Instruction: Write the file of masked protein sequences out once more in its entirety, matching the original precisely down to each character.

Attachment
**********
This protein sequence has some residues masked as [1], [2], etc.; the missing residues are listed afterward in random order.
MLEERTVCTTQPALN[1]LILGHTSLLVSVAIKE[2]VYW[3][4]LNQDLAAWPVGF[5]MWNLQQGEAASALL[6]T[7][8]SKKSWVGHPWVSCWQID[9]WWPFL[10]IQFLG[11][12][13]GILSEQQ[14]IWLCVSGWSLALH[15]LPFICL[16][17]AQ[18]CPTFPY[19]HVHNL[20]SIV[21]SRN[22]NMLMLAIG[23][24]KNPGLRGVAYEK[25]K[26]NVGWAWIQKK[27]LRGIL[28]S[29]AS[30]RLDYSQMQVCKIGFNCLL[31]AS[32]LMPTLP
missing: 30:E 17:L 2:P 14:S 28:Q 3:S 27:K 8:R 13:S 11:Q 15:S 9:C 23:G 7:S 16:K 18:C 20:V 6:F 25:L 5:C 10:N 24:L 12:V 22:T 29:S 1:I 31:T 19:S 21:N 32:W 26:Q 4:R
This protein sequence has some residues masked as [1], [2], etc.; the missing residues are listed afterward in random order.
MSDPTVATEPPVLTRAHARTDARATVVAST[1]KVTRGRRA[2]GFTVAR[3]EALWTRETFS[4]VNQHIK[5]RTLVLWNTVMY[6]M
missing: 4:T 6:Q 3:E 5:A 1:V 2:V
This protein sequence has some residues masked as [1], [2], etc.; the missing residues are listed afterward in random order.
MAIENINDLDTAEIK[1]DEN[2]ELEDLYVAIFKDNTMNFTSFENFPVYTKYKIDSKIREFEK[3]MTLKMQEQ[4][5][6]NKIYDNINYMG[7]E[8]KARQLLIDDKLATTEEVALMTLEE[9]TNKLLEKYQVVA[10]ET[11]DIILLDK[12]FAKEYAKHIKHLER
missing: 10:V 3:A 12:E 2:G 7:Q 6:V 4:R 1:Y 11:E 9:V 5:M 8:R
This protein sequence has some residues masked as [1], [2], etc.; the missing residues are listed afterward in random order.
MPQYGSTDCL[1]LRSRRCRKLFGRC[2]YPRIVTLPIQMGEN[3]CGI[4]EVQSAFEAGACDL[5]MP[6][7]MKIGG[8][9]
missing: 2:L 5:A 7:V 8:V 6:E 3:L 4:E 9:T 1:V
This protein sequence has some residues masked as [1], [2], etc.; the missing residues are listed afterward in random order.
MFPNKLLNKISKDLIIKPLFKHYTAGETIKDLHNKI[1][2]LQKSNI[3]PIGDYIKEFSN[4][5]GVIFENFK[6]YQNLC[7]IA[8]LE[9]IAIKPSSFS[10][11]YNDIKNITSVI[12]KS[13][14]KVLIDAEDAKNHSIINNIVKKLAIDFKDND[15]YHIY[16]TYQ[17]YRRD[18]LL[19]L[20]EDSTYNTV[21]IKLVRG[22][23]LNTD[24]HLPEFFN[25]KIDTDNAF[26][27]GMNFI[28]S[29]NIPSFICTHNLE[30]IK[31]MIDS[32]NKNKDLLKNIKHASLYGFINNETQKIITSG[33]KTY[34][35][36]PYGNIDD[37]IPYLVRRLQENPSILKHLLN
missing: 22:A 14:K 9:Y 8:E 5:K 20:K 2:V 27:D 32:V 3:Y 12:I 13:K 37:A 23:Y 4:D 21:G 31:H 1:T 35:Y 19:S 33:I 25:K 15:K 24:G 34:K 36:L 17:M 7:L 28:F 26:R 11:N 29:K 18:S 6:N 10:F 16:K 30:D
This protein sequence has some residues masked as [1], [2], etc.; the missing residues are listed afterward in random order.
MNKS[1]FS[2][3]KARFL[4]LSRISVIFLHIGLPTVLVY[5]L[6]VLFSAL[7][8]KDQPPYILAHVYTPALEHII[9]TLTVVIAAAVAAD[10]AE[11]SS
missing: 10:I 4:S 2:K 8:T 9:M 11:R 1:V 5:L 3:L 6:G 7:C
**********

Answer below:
This protein sequence has some residues masked as [1], [2], etc.; the missing residues are listed afterward in random order.
MLEERTVCTTQPALN[1]LILGHTSLLVSVAIKE[2]VYW[3][4]LNQDLAAWPVGF[5]MWNLQQGEAASALL[6]T[7][8]SKKSWVGHPWVSCWQID[9]WWPFL[10]IQFLG[11][12][13]GILSEQQ[14]IWLCVSGWSLALH[15]LPFICL[16][17]AQ[18]CPTFPY[19]HVHNL[20]SIV[21]SRN[22]NMLMLAIG[23][24]KNPGLRGVAYEK[25]K[26]NVGWAWIQKK[27]LRGIL[28]S[29]AS[30]RLDYSQMQVCKIGFNCLL[31]AS[32]LMPTLP
missing: 30:E 17:L 2:P 14:S 28:Q 3:S 27:K 8:R 13:S 11:Q 15:S 9:C 23:G 7:S 16:K 18:C 20:V 6:F 25:L 5:C 10:N 24:L 12:V 22:T 29:S 1:I 31:T 19:S 21:N 32:W 26:Q 4:R
This protein sequence has some residues masked as [1], [2], etc.; the missing residues are listed afterward in random order.
MSDPTVATEPPVLTRAHARTDARATVVAST[1]KVTRGRRA[2]GFTVAR[3]EALWTRETFS[4]VNQHIK[5]RTLVLWNTVMY[6]M
missing: 4:T 6:Q 3:E 5:A 1:V 2:V
This protein sequence has some residues masked as [1], [2], etc.; the missing residues are listed afterward in random order.
MAIENINDLDTAEIK[1]DEN[2]ELEDLYVAIFKDNTMNFTSFENFPVYTKYKIDSKIREFEK[3]MTLKMQEQ[4][5][6]NKIYDNINYMG[7]E[8]KARQLLIDDKLATTEEVALMTLEE[9]TNKLLEKYQVVA[10]ET[11]DIILLDK[12]FAKEYAKHIKHLER
missing: 10:V 3:A 12:E 2:G 7:Q 6:V 4:R 1:Y 11:E 9:V 5:M 8:R
This protein sequence has some residues masked as [1], [2], etc.; the missing residues are listed afterward in random order.
MPQYGSTDCL[1]LRSRRCRKLFGRC[2]YPRIVTLPIQMGEN[3]CGI[4]EVQSAFEAGACDL[5]MP[6][7]MKIGG[8][9]
missing: 2:L 5:A 7:V 8:V 6:E 3:L 4:E 9:T 1:V
This protein sequence has some residues masked as [1], [2], etc.; the missing residues are listed afterward in random order.
MFPNKLLNKISKDLIIKPLFKHYTAGETIKDLHNKI[1][2]LQKSNI[3]PIGDYIKEFSN[4][5]GVIFENFK[6]YQNLC[7]IA[8]LE[9]IAIKPSSFS[10][11]YNDIKNITSVI[12]KS[13][14]KVLIDAEDAKNHSIINNIVKKLAIDFKDND[15]YHIY[16]TYQ[17]YRRD[18]LL[19]L[20]EDSTYNTV[21]IKLVRG[22][23]LNTD[24]HLPEFFN[25]KIDTDNAF[26][27]GMNFI[28]S[29]NIPSFICTHNLE[30]IK[31]MIDS[32]NKNKDLLKNIKHASLYGFINNETQKIITSG[33]KTY[34][35][36]PYGNIDD[37]IPYLVRRLQENPSILKHLLN
missing: 22:A 14:K 9:Y 8:E 5:K 20:K 2:V 27:D 32:V 3:Y 12:I 13:K 37:A 23:Y 4:D 21:G 31:H 1:T 35:Y 19:S 33:I 25:K 15:K 24:G 34:K 36:L 17:M 7:L 28:F 26:R 11:N 29:K 18:S 6:N 10:F 16:K 30:D
This protein sequence has some residues masked as [1], [2], etc.; the missing residues are listed afterward in random order.
MNKS[1]FS[2][3]KARFL[4]LSRISVIFLHIGLPTVLVY[5]L[6]VLFSAL[7][8]KDQPPYILAHVYTPALEHII[9]TLTVVIAAAVAAD[10]AE[11]SS
missing: 10:I 4:S 2:K 8:T 9:M 11:R 1:V 5:L 3:L 6:G 7:C